Jimenez has been a story artist for more than 10 years, at companies including Disney Feature Animation and Pixar, where he currently works.
His film “Weekends” is set in 1980s Toronto and features hand-drawn animations.
The nominations, announced by Kumail Nanjiani and Tracee Ellis Ross from Los Angeles’ Samuel Goldwyn Theatre, included plenty of surprises. In a banner year for documentaries, the Fred Rogers documentary “Won’t You Be My Neighbour” was snubbed despite more than $22 million in ticket sales (a huge sum for a doc). Instead the nominees were “Free Solo,” ”Hale County This Morning, This Evening,“ ”Minding the Gap,“ ”Of Fathers and Sons“ and the Ruth Bader Ginsberg portrait ”RBG.“
The acting categories played out largely as expected with a few notable differences. Along with Lady Gaga and Colman, the best actress nominees are Yalitza Aparicio (“Roma”), Glenn Close (“The Wife”) and Melissa McCarthy (“Can You Ever Forgive Me?”).
In best actor, the expected front runner Christian Bale was nominated for his transformation into Cheney in “Vice” (his fourth Oscar nod), along with Cooper, Willem Dafoe (“At Eternity’s Gate”), Rami Malek (“Bohemian Rhapsody”) and Viggo Mortensen (“Green Book”). Notably left out were Ethan Hawke (“First Reformed”) and John David Washington (“BlacKkKlansman”).
The nominees for best supporting actress were Amy Adams (“Vice”), Marina De Tavira (“Roma”), Regina King (“If Beale Street Could Talk”), along with Stone and Weisz. Tavira was something a surprise, likely unseating Claire Foy of “First Man.”
But perhaps the biggest snub came in best supporting actor, where Timothy Chalamet, who broke through last year with “Call Me By Your Name,” was left out for his drug addict in “Beautiful Boy.” Nominated instead were Mahershala Ali (“Green Book”), Adam Driver (“BlacKkKlansman”), Richard E. Grant (“Can You Ever Forgive Me?”) and Sam Rockwell (“Vice”).
Some Oscar regulars were honoured again. Joel and Ethan Coen notched their seventh screenwriting nomination. Close, never a winner, landed her seventh acting nod. But the nominees were crowded with first-timers, including some new performers (Aparicio) and some veteran ones (Grant, Colman, Driver, King). Paul Schrader, the 72-year-old “Taxi Driver” scribe, was nominated for his first Oscar for the script to his religious thriller “First Reformed.”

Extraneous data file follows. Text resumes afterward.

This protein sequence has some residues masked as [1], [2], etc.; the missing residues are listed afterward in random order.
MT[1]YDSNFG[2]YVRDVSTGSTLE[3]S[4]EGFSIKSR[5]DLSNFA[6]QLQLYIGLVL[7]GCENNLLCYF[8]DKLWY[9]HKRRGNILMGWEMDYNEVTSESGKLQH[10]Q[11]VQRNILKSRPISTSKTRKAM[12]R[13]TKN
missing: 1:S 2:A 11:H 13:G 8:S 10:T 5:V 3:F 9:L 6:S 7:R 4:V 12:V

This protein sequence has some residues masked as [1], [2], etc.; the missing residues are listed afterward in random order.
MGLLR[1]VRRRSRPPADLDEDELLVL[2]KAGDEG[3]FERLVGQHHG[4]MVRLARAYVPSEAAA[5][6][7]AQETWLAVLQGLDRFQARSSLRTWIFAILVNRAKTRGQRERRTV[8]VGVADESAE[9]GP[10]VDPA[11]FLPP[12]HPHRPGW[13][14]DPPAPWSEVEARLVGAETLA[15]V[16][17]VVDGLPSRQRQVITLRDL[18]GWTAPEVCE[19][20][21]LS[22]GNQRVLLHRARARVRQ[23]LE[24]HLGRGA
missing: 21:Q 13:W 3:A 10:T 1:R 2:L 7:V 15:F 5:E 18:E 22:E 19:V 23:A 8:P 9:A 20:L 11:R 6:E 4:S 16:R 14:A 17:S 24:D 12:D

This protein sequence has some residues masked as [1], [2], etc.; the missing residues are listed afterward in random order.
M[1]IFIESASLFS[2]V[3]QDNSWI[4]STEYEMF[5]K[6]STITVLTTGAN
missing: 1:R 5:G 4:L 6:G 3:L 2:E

The lead-up to Tuesday’s nominations was rocky for both the film academy and some of the contending movies. Shortly after being announced as host, comedian Kevin Hart was forced to withdraw over years-old homophobic tweets that the comedian eventually apologized for. That has left the Oscars, one month before the Feb. 24 ceremony, without an emcee, and likely to stay that way.
Some film contenders, like “Green Book” and the Freddie Mercury biopic “Bohemian Rhapsody,” have suffered waves upon waves of backlash, even as their awards tallies have mounted. Before landing five nominations Tuesday, “Green Book” won the top award from the Producers Guild, an honour that has been a reliable Oscar barometer. In the 10 years since the Oscars expanded its best-picture ballot, the PGA winner has gone on to win best picture eight times.
The season’s steadiest contender — Cooper’s “A Star Is Born” — looked potentially unbeatable until it got beat. Despite an enviable string of awards and more than $400 million in worldwide box office, Cooper’s lauded remake was almost totally ignored at the Golden Globes. Still, “A Star Is Born” was the sole film to land top nominations from virtually every guild group.
Potentially benefiting this year’s broadcast will be a number of popular nominees. “Black Panther,” ”Bohemian Rhapsody“ and ”A Star Is Born“ have all done enormous box office. Just how many people have seen ”Roma,“ though, remains a mystery. Netflix doesn’t release box office receipts or streaming viewership.
The Oscars last year hit a new ratings low, declining 20 per cent and averaging 26.5 million viewers. Though ratings for award shows have generally been dropping, the downturn prompted the academy to revamp this year’s telecast. Though initial plans for a new popular film category were scuttled, the academy is planning to present some awards off-air and keep the broadcast to three hours.
With files from the Canadian Press